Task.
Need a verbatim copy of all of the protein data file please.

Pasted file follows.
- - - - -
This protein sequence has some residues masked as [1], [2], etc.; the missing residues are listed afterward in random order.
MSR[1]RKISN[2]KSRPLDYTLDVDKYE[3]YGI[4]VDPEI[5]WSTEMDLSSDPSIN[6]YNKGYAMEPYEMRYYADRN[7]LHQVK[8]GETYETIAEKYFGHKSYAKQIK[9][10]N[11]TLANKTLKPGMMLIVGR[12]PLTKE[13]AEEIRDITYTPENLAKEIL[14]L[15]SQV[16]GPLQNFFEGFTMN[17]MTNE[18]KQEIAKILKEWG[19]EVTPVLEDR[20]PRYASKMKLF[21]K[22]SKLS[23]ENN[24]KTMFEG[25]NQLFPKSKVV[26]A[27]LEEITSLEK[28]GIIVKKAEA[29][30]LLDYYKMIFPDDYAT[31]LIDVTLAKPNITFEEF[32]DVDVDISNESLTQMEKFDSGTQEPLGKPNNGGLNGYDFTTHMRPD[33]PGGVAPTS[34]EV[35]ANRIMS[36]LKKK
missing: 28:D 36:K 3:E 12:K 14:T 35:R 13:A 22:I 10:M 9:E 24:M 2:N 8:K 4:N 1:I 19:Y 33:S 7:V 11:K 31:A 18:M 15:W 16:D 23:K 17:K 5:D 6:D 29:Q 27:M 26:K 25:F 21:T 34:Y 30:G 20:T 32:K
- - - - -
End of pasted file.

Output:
This protein sequence has some residues masked as [1], [2], etc.; the missing residues are listed afterward in random order.
MSR[1]RKISN[2]KSRPLDYTLDVDKYE[3]YGI[4]VDPEI[5]WSTEMDLSSDPSIN[6]YNKGYAMEPYEMRYYADRN[7]LHQVK[8]GETYETIAEKYFGHKSYAKQIK[9][10]N[11]TLANKTLKPGMMLIVGR[12]PLTKE[13]AEEIRDITYTPENLAKEIL[14]L[15]SQV[16]GPLQNFFEGFTMN[17]MTNE[18]KQEIAKILKEWG[19]EVTPVLEDR[20]PRYASKMKLF[21]K[22]SKLS[23]ENN[24]KTMFEG[25]NQLFPKSKVV[26]A[27]LEEITSLEK[28]GIIVKKAEA[29][30]LLDYYKMIFPDDYAT[31]LIDVTLAKPNITFEEF[32]DVDVDISNESLTQMEKFDSGTQEPLGKPNNGGLNGYDFTTHMRPD[33]PGGVAPTS[34]EV[35]ANRIMS[36]LKKK
missing: 28:D 36:K 3:E 12:K 14:T 35:R 13:A 22:I 10:M 9:E 24:M 2:N 8:K 4:N 1:I 19:Y 33:S 7:V 11:K 31:A 18:M 15:W 16:D 23:K 17:K 5:D 6:D 29:Q 27:M 26:K 25:F 21:T 34:Y 30:G 20:T 32:K